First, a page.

The Greatest flying Story Never Told.
Col Henry's initial decompression symptoms included pains in his ankles and knees. On a scale of 1 to 10, he rated his initial pains at a "5." Over the next few hours, the pain would increase to a "perfect 10," and Col Henry would experience severe headaches, nausea, hot flashes, extreme fatigue, difficulty breathing, seizures, and visual illusions. The visual illusions included the overwhelming sensation that the aircraft was rolling over and large blind spots would appear in his field of view.
During the flight Col Henry's aircraft was monitored by an electronic tether that connected him with controllers at a ground station thousands of miles away at Beale Air Force Base, California. Although the lead controller at the ground station (the Mission Operations Commander or MOC) directs the pilot where to go and what to do during the mission, the pilot is required to fly the aircraft using the autopilot to keep the aircraft stable and on course while cruising at high altitude.
After receiving notification from the pilot that he was feeling sick, the MOC (Capt Shawn South) began witnessing erratic behavior and conversation from Col Henry. Unable to talk Col Henry through the complex programming of the navigational system during the return to base, the MOC instinctively called the Beale Command Post, who then woke the local Beale U-2 Squadron Commander, Lt Col Dave Russell. Col Russell threw on a flight suit and headed to the ground station to find Col Henry making almost unintelligible transmissions. Col Henry reported that the aircraft was "rolling over" and Col Russell could hear the alternating blare of the aircraft over-speed warning, followed by the stall warning in the background. Evidently, the decompression symptoms had degraded Col Henry's memory of how to program the autopilot to fly home; the autopilot would not engage.
Col Russell knew that hand flying the Dragon Lady at altitude was a challenge even when on top of one's game and that Col Henry was fighting for his life in a struggle to get the aircraft under control. With calm and persistence, Col Russell talked Col Henry through reengaging basic autopilot; however, the navigation system was no longer operable. The question then became how to get Col Henry, who was still steering the aircraft, back home without flying into denied airspace. Over the next 3 hours, Col Russell gave Col Henry what was most likely the longest no-gyro Precision Approach Radar (PAR) in aviation history, telling him when to bank and when to roll out (a no-gyro PAR is a rare emergency procedure used for approach and landing).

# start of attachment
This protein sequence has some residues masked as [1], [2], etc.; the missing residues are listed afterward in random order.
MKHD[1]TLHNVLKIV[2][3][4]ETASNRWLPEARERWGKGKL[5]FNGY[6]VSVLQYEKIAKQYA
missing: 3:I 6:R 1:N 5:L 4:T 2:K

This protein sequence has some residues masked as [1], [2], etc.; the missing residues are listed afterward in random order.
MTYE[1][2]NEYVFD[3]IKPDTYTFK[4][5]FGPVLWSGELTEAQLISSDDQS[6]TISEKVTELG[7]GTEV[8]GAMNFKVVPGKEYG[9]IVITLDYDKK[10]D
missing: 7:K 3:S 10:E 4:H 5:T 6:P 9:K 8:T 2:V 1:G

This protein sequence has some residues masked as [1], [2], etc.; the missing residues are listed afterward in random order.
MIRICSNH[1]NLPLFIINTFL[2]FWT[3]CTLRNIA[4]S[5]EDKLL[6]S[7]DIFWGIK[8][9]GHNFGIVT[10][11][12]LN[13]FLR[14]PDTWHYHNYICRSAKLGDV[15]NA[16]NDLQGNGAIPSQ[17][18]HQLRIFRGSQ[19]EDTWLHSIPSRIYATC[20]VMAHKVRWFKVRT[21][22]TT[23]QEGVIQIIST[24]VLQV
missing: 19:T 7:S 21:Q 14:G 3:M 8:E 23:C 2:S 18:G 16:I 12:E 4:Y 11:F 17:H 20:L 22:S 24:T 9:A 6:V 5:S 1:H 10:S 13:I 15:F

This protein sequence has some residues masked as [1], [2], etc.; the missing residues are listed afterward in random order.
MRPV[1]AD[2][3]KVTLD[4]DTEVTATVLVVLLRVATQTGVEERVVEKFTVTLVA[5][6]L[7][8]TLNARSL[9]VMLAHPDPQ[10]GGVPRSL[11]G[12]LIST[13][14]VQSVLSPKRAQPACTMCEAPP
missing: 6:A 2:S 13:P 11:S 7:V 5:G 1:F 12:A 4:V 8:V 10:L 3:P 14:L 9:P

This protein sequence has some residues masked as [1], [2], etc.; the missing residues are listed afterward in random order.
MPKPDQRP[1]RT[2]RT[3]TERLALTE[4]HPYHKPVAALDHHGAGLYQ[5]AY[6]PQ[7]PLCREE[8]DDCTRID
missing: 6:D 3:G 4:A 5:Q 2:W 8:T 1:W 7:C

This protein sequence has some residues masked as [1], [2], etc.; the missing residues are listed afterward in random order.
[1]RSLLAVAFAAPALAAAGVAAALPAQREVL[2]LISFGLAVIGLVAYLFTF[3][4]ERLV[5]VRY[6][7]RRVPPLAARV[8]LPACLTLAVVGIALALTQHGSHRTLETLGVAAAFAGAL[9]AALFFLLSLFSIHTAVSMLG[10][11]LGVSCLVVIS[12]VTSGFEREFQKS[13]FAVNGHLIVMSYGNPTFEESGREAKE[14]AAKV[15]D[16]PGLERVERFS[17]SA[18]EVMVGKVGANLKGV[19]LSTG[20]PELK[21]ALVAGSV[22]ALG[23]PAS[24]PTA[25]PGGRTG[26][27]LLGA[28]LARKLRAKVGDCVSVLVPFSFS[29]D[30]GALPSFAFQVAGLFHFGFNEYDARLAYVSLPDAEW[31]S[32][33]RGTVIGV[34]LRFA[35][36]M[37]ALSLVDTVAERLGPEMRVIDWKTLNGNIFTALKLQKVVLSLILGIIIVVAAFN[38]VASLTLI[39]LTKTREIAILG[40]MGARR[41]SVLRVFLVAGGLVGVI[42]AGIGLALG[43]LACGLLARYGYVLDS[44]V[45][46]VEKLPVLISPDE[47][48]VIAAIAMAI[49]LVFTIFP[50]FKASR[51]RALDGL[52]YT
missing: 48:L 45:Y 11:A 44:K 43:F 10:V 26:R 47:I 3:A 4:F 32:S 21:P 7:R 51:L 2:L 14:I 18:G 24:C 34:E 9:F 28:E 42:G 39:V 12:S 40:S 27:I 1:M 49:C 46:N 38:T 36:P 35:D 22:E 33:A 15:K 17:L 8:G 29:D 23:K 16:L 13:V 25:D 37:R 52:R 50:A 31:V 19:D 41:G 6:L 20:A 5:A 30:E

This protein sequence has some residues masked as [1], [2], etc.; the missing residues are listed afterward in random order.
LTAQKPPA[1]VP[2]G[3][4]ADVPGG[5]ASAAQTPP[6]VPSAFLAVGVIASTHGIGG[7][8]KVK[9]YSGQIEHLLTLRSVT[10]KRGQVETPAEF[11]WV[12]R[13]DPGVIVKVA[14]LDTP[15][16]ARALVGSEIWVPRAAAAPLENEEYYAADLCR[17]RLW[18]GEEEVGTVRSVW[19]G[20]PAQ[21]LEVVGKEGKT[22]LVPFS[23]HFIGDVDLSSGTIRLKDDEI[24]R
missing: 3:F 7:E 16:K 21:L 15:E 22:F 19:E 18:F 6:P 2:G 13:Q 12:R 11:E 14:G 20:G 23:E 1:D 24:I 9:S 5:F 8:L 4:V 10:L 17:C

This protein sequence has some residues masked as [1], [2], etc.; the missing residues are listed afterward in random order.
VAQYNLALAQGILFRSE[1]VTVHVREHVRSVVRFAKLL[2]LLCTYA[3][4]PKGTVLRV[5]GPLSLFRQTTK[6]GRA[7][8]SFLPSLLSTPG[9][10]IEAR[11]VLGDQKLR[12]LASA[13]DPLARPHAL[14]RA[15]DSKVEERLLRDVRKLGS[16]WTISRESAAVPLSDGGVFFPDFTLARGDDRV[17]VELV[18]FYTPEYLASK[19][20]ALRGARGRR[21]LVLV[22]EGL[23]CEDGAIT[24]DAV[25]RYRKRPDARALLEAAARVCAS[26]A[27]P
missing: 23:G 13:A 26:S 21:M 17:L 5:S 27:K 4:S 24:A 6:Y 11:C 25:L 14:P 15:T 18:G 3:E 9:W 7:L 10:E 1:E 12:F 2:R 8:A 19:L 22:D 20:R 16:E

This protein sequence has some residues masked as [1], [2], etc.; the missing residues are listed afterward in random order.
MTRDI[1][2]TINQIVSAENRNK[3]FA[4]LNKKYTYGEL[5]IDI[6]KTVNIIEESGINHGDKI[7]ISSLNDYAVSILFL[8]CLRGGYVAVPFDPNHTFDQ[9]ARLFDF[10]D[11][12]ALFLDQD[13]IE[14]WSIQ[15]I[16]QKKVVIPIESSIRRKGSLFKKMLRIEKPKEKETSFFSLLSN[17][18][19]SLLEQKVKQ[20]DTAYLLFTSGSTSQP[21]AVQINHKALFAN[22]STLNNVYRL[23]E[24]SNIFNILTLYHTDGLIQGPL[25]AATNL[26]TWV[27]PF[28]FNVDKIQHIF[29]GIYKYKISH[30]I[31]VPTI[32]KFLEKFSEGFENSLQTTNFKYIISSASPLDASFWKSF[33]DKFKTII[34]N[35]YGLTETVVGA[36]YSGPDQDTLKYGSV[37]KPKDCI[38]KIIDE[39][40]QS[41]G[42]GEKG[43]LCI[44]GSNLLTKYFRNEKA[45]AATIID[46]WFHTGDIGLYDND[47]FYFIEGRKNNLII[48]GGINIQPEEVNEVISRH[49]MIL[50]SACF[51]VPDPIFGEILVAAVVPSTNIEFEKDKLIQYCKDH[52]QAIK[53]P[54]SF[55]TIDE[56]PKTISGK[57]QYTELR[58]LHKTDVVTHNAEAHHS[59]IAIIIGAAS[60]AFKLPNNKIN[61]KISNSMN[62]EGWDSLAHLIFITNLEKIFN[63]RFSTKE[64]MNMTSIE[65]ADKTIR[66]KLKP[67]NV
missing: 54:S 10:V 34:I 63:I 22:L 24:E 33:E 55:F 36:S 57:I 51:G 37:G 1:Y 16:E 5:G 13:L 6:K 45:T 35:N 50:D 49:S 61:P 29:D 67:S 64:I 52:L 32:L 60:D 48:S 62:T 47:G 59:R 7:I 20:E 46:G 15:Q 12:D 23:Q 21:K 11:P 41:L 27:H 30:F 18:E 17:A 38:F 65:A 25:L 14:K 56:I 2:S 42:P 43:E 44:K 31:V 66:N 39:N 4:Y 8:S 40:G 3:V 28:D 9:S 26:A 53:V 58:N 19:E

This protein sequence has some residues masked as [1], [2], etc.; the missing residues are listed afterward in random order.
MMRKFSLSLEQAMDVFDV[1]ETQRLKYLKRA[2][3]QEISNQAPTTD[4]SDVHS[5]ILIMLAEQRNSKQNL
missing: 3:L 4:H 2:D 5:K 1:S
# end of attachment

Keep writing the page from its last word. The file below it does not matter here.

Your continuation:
Meanwhile, Col Henry experienced a secondary emergency when his nausea caused him to throw up the chocolate pudding he had eaten at the beginning of the sortie. Throwing up in the U-2 is an emergency in itself because vomit can clog up the oxygen ports in the helmet. Col Henry knew that he only had a minute or so of useful consciousness to open up his visor and scoop the vomit out of his helmet. He barely finished this task and closed his visor as he passed out. He was later awakened by Col Russell, calmly telling him that he needed to make his final turn toward home to keep from traveling so far out over the ocean that he wouldn't have enough fuel to make it home.
After flying within gliding distance of his home base, Col Henry attempted to follow Col Russell's instructions on how to get the gear down (required for the U-2 to descend at a reasonable rate). Complicating this task was the fact that a blind spot had developed in his vision, and he could not see the gear handle nor many of the other cockpit switches and displays. From muscle memory, Col Henry found the gear handle, performed the checklist steps required for descent, and trimmed the aircraft for a gradual descent.
Meanwhile, an unusually thick cloud layer had developed over the home base, and Col Henry passed out as he entered the weather in his descent. Not hearing further responses from him, Col Russell notified the deployed U-2 squadron operations officer (Capt Jeremy Potvin) that Col Henry had gone quiet and that the deployed squadron would need to coordinate host nation helicopter support for either medical treatment or search and rescue. At the same time, the U-2 Supervisor of Flying (Capt Ralph Shoukry) coordinated with wing leadership and the host nation to scramble two host nation fighters to intercept the U-2. This resulted in a remarkable radar intercept of a U-2 that was in a slow spiral descent in the weather, requiring the fighters to perform the intercept with gear and flaps down; flying slow enough to match the U-2's slower airspeed.